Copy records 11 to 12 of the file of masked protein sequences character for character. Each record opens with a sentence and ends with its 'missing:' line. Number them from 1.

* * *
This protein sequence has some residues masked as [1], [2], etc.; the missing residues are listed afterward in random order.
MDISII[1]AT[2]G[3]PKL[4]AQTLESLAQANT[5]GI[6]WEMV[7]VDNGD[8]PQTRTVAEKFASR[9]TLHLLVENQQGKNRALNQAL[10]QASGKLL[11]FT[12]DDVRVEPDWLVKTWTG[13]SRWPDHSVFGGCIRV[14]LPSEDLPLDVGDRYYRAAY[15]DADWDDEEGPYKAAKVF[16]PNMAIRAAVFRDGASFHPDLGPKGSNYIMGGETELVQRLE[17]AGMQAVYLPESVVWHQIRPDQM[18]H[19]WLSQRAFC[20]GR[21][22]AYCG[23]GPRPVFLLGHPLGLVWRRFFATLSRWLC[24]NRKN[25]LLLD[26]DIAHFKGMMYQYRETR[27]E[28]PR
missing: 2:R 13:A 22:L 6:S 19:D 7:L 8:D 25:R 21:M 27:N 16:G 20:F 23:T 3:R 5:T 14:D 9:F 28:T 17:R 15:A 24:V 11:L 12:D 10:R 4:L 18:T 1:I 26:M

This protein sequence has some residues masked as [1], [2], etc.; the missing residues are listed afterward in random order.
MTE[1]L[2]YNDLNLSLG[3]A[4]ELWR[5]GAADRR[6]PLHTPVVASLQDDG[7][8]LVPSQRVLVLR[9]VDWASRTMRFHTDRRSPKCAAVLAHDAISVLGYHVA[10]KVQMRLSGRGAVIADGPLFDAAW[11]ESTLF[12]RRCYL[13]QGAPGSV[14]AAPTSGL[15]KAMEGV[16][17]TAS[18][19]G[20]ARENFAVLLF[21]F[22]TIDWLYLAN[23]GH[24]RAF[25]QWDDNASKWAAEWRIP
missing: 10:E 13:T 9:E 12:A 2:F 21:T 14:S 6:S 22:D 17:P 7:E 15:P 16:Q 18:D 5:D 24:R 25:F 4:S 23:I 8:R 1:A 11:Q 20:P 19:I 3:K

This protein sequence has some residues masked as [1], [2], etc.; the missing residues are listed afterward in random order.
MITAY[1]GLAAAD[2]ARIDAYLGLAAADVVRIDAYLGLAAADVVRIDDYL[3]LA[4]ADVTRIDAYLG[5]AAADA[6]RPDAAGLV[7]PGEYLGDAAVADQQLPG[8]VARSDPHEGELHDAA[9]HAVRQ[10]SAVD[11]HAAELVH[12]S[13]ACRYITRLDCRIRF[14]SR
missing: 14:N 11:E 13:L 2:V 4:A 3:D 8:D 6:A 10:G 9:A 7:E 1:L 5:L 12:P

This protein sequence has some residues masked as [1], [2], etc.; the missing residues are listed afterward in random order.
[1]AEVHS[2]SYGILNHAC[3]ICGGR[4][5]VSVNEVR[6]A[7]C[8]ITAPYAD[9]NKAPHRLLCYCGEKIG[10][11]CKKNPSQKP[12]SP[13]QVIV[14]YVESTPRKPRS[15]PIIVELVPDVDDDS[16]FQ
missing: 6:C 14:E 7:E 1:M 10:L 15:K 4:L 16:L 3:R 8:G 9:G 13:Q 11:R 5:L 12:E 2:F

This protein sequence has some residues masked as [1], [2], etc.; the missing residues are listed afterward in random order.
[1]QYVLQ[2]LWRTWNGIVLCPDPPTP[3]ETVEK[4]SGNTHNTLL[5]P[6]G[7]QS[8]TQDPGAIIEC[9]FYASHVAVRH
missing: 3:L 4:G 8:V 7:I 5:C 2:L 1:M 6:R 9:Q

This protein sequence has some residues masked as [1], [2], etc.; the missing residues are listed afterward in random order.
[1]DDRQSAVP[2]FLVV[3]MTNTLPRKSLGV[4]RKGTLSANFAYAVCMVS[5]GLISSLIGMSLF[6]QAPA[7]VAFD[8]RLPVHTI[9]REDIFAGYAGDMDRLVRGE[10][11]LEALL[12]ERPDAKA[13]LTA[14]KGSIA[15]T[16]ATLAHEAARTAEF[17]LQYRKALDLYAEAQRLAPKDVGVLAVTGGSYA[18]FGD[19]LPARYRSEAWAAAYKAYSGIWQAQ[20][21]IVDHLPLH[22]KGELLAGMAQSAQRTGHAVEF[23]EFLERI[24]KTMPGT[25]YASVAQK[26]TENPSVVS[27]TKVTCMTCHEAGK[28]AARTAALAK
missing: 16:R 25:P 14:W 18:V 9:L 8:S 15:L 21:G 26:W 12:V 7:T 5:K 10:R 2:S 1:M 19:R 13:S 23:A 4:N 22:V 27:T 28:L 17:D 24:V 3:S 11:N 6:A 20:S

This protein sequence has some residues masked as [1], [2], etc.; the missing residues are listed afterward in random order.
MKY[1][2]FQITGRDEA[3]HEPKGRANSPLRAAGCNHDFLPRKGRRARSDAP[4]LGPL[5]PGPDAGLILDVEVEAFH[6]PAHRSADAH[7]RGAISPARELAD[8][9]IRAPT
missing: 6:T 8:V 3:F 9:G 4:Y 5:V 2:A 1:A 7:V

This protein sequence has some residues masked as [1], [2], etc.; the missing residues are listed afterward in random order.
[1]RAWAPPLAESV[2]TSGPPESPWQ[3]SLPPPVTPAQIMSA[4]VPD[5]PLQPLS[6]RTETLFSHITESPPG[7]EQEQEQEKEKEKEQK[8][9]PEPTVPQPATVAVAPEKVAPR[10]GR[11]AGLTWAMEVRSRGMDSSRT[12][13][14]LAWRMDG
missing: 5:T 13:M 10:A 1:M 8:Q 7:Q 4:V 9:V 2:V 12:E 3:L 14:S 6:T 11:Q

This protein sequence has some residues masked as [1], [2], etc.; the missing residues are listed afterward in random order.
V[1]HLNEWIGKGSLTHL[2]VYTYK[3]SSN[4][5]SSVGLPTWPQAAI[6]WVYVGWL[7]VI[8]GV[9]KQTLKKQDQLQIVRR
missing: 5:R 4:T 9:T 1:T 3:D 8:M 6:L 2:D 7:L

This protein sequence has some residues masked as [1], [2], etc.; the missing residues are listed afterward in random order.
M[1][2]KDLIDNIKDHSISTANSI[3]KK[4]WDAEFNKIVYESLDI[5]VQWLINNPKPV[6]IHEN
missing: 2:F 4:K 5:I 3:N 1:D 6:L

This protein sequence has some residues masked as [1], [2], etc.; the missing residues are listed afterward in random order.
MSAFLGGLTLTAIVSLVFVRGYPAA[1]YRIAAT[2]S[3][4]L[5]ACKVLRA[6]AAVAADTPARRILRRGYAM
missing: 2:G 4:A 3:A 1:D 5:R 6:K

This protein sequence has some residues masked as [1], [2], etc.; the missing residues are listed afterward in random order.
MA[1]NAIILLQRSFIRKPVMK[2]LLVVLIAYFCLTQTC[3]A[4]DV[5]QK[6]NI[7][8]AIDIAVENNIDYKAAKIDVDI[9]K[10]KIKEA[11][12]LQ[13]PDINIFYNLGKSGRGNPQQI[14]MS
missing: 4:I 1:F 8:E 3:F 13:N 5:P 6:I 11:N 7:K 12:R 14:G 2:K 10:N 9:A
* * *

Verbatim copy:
This protein sequence has some residues masked as [1], [2], etc.; the missing residues are listed afterward in random order.
MSAFLGGLTLTAIVSLVFVRGYPAA[1]YRIAAT[2]S[3][4]L[5]ACKVLRA[6]AAVAADTPARRILRRGYAM
missing: 2:G 4:A 3:A 1:D 5:R 6:K

This protein sequence has some residues masked as [1], [2], etc.; the missing residues are listed afterward in random order.
MA[1]NAIILLQRSFIRKPVMK[2]LLVVLIAYFCLTQTC[3]A[4]DV[5]QK[6]NI[7][8]AIDIAVENNIDYKAAKIDVDI[9]K[10]KIKEA[11][12]LQ[13]PDINIFYNLGKSGRGNPQQI[14]MS
missing: 4:I 1:F 8:E 3:F 13:N 5:P 6:I 11:N 7:K 12:R 14:G 2:K 10:N 9:A